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Nine Wilderness Hero Hikes

Nine hikes as big as the hearts of their namesake wilderness visionaries.

by: Jeff Rennicke

John Muir Wilderness, California

For more than a century, the voice of John Muir has rung like a bell through the conservation movement. As the founder of the Sierra Club in 1892, Muir and his words were a call to action. In his books of inspired prose, he made us stop and consider the beauty of nature and its effects on the soul. Some captured the wilderness in photographs, others in paintings. For Muir, his life was the work of art that most reflected his love of wild places--walking 1,000 miles through the Sierra with little more than a pocketful of rice, swinging from tall trees during storms, clinging to the edge of roaring waterfalls, all to experience nature firsthand, directly, and in all its raw beauty. He died in 1914, his heart broken over the damming of Hetch Hetchy Valley, but his spirit, his words, and the example he set still ring through the mountains he loved and in the hearts of all who love them still.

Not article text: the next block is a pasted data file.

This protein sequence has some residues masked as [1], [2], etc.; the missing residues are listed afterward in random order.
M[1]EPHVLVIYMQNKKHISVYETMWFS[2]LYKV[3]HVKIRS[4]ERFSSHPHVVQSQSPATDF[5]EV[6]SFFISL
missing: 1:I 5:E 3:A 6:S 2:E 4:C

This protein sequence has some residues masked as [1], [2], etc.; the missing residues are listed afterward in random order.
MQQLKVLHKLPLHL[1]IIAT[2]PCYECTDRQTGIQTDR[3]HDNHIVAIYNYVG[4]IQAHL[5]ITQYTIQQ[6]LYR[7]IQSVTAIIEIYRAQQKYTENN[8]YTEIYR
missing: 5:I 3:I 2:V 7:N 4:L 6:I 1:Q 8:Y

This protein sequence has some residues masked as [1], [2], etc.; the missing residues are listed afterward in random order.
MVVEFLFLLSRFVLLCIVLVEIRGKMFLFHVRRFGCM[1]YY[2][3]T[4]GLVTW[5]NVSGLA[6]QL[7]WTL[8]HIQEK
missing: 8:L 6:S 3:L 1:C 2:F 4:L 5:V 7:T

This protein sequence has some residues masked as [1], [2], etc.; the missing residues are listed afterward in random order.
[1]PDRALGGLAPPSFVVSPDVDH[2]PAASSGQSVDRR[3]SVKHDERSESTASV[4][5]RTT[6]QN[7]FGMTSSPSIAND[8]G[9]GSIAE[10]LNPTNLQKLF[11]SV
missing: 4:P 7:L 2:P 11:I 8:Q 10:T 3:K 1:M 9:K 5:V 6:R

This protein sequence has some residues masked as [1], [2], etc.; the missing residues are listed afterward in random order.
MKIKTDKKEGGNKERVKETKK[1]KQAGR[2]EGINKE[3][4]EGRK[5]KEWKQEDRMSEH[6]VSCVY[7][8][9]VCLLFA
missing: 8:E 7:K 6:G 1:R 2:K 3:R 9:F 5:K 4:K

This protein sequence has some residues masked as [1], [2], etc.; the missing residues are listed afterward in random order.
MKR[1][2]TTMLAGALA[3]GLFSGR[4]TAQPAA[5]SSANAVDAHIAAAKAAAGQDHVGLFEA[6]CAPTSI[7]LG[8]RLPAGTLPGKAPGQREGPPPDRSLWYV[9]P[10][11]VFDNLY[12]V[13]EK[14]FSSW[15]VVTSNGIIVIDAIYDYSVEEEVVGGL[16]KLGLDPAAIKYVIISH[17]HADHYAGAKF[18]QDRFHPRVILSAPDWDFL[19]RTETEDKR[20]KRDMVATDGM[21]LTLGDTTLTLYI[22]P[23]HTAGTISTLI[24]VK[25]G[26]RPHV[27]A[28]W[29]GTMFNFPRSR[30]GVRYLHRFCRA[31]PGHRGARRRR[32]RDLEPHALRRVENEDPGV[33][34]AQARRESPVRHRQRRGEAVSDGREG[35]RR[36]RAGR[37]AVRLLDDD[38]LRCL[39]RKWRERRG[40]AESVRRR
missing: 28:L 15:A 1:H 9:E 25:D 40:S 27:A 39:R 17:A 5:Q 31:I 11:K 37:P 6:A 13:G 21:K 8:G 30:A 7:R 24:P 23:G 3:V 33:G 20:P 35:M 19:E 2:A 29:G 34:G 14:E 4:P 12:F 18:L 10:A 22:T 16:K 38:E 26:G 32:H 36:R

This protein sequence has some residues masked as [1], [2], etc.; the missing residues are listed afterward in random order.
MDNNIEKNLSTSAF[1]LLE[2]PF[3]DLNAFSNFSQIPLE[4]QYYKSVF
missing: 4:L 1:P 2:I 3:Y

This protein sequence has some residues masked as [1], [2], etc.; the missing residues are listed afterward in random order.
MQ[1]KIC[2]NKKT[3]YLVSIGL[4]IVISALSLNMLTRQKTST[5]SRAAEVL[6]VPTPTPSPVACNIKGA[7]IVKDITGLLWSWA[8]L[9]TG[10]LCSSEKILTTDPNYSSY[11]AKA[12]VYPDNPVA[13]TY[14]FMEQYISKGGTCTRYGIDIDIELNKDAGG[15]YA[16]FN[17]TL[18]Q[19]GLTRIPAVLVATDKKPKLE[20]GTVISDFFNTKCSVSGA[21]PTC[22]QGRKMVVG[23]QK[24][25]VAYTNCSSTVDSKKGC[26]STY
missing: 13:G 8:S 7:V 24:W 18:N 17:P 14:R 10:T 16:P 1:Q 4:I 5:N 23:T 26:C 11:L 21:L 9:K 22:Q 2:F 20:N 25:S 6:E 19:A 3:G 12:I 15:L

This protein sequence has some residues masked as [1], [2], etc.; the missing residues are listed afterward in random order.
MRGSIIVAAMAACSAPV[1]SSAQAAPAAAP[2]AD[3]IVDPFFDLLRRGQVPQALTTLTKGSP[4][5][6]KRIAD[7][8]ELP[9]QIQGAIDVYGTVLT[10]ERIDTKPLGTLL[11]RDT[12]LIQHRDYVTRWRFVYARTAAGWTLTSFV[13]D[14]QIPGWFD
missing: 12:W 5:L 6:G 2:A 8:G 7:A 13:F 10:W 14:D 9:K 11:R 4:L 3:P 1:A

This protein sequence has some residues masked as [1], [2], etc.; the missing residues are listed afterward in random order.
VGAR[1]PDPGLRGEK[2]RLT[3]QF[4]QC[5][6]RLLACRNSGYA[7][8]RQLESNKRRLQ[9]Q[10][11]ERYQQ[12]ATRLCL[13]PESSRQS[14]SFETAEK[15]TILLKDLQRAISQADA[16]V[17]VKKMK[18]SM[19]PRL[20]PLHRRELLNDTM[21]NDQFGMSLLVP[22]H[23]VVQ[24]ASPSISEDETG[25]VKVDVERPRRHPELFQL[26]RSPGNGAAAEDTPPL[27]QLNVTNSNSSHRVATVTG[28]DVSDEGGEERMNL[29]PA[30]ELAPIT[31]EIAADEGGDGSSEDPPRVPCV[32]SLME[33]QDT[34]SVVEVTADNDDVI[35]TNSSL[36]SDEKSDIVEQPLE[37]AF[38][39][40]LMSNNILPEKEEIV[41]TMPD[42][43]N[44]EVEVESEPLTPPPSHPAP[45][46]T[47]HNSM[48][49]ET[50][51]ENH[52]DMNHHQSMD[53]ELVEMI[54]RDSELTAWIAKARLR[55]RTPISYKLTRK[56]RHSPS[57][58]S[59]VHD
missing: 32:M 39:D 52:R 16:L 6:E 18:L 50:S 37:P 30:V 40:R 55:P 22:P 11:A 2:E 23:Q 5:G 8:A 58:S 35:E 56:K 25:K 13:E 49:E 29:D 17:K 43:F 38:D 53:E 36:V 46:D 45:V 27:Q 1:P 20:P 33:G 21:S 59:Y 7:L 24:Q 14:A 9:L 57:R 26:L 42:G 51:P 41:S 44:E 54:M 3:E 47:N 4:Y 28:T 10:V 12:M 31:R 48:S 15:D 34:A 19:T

On the trail: When John Muir was asked in 1868 where he would like to go, he replied, "Anyplace wild." Today, a good choice would be any of the trails within his 580,000-acre namesake wilderness. One particularly good place to look for his bootprints is the South Lake to Whitney Portal, a 92-mile, one-way hike that leads along the very crest of what Muir called "The Range of Light" and to the summit of 14,410-foot Mt. Whitney, the highest peak in the lower 48 states. Although some sections of the trail get a lot of use, icy stream crossings, high mountain weather, and rocky summits give the hike a wildness that even Muir himself would appreciate.

Contact: Inyo National Forest, White Mountain Ranger Station, 798 N. Main St., Bishop, CA 93545; (760) 873-2500.

Trail guide: 100 Hikes in California's Central Sierra and Coast Range, by Vicky Spring. The Mountaineers Books, 1001 S.W. Klickitat Way, Suite 201, Seattle, WA 98134; (800) 553-4453; $12.95.

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